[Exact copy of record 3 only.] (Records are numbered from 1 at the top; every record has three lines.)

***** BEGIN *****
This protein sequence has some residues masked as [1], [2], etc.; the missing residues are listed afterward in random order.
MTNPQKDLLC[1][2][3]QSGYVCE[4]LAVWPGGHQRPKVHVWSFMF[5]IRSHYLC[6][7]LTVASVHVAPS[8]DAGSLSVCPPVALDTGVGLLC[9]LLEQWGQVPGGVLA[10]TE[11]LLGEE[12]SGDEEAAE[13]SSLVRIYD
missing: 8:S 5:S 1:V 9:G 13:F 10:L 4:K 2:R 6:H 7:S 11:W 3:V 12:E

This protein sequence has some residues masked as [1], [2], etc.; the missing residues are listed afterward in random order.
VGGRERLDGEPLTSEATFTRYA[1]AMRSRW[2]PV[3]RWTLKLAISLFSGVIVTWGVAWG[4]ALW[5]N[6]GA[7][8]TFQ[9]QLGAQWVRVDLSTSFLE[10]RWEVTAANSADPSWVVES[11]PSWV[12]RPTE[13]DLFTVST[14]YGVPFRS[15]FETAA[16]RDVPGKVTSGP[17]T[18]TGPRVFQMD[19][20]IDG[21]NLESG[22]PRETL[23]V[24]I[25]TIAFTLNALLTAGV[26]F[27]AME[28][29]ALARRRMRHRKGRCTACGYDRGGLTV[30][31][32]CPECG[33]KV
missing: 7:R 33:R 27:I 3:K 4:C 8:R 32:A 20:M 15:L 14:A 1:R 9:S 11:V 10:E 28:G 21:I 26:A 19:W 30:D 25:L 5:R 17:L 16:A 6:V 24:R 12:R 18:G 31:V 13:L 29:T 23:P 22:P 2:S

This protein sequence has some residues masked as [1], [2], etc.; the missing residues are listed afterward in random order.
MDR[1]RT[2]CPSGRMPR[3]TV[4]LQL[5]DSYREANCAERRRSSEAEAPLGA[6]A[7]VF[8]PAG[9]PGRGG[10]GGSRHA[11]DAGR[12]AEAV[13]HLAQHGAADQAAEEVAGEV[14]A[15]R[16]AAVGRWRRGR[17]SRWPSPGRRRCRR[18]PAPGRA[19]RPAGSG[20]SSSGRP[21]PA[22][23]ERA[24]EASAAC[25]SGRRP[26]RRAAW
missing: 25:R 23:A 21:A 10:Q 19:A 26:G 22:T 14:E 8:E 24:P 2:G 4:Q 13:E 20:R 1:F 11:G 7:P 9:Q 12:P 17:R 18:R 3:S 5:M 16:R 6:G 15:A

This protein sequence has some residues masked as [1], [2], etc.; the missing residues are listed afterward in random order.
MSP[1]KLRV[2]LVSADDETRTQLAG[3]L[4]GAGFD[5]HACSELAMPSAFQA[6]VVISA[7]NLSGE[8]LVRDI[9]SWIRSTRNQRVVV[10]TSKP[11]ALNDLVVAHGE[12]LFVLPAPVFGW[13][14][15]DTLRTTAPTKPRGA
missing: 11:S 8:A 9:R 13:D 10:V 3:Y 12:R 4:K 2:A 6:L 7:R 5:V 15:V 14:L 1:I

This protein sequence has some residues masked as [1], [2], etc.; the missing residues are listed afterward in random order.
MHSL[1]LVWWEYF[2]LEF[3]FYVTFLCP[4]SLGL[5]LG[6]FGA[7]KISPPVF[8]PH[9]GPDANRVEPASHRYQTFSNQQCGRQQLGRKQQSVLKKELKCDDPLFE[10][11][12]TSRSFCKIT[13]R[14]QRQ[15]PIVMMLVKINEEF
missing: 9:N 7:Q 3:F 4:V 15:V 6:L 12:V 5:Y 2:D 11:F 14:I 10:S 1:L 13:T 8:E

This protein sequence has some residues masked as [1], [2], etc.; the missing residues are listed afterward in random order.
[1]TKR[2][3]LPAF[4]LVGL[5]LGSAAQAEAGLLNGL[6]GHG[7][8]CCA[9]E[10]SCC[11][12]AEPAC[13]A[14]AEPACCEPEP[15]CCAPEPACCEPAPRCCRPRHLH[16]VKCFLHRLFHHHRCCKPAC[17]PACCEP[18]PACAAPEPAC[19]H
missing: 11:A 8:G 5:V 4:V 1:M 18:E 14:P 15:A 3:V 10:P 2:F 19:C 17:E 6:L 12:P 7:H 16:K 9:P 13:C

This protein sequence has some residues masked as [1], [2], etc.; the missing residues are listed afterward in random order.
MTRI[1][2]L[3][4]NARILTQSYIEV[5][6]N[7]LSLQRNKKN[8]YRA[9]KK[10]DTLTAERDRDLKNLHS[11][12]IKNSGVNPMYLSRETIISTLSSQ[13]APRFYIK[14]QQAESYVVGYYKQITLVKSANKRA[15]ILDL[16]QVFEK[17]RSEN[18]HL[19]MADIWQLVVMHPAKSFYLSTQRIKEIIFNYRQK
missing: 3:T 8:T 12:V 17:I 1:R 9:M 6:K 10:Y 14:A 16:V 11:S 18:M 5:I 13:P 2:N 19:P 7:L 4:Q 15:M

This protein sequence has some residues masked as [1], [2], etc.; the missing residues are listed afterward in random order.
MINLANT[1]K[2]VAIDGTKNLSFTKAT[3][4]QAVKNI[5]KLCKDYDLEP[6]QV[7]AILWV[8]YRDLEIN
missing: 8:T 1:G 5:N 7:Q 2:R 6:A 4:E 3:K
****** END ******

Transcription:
This protein sequence has some residues masked as [1], [2], etc.; the missing residues are listed afterward in random order.
MDR[1]RT[2]CPSGRMPR[3]TV[4]LQL[5]DSYREANCAERRRSSEAEAPLGA[6]A[7]VF[8]PAG[9]PGRGG[10]GGSRHA[11]DAGR[12]AEAV[13]HLAQHGAADQAAEEVAGEV[14]A[15]R[16]AAVGRWRRGR[17]SRWPSPGRRRCRR[18]PAPGRA[19]RPAGSG[20]SSSGRP[21]PA[22][23]ERA[24]EASAAC[25]SGRRP[26]RRAAW
missing: 25:R 23:A 21:A 10:Q 19:A 26:G 22:T 14:E 8:E 24:P 2:G 4:Q 13:E 20:R 1:F 11:G 7:P 9:Q 12:P 17:R 18:R 3:S 5:M 16:R 6:G 15:A